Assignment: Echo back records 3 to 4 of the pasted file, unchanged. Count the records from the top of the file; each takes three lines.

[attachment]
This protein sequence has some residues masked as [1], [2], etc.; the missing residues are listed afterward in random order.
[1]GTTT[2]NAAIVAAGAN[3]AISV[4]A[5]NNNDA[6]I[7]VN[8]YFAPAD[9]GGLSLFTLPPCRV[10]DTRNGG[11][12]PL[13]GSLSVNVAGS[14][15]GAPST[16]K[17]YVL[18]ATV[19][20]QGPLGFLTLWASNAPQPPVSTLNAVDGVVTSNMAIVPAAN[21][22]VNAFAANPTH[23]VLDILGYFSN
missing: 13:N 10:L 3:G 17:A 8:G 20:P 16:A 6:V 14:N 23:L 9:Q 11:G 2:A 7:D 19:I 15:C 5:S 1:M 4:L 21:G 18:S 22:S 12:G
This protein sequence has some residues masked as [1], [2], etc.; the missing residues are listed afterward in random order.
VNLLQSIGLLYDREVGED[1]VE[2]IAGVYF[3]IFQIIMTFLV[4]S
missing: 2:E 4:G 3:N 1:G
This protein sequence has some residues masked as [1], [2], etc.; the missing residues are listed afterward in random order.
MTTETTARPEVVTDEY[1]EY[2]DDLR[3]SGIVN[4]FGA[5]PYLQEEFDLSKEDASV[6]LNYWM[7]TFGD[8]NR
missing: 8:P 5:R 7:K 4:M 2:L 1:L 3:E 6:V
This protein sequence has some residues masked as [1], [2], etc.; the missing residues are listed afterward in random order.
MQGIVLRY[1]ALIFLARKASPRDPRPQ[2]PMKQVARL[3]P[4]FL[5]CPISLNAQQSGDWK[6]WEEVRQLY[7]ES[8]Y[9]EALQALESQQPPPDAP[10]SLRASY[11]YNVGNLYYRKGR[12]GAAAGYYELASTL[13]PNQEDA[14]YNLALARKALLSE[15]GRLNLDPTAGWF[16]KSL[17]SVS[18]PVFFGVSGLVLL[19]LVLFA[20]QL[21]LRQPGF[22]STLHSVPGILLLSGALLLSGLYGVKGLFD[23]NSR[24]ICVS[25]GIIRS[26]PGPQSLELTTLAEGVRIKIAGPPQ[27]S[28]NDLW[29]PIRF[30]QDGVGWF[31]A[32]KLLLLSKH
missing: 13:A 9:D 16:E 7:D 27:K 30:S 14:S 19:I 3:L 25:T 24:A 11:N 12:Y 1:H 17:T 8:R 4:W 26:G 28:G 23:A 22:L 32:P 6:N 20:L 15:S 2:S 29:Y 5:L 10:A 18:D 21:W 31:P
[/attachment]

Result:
This protein sequence has some residues masked as [1], [2], etc.; the missing residues are listed afterward in random order.
MTTETTARPEVVTDEY[1]EY[2]DDLR[3]SGIVN[4]FGA[5]PYLQEEFDLSKEDASV[6]LNYWM[7]TFGD[8]NR
missing: 8:P 5:R 7:K 4:M 2:L 1:L 3:E 6:V
This protein sequence has some residues masked as [1], [2], etc.; the missing residues are listed afterward in random order.
MQGIVLRY[1]ALIFLARKASPRDPRPQ[2]PMKQVARL[3]P[4]FL[5]CPISLNAQQSGDWK[6]WEEVRQLY[7]ES[8]Y[9]EALQALESQQPPPDAP[10]SLRASY[11]YNVGNLYYRKGR[12]GAAAGYYELASTL[13]PNQEDA[14]YNLALARKALLSE[15]GRLNLDPTAGWF[16]KSL[17]SVS[18]PVFFGVSGLVLL[19]LVLFA[20]QL[21]LRQPGF[22]STLHSVPGILLLSGALLLSGLYGVKGLFD[23]NSR[24]ICVS[25]GIIRS[26]PGPQSLELTTLAEGVRIKIAGPPQ[27]S[28]NDLW[29]PIRF[30]QDGVGWF[31]A[32]KLLLLSKH
missing: 13:A 9:D 16:E 7:D 27:K 30:S 14:S 19:I 3:L 25:T 24:A 11:N 12:Y 1:H 17:T 8:R 4:W 26:G 28:G 23:A 22:L 32:P 6:N 20:L 15:S 2:S 29:Y 5:L 10:A 18:D 21:W 31:P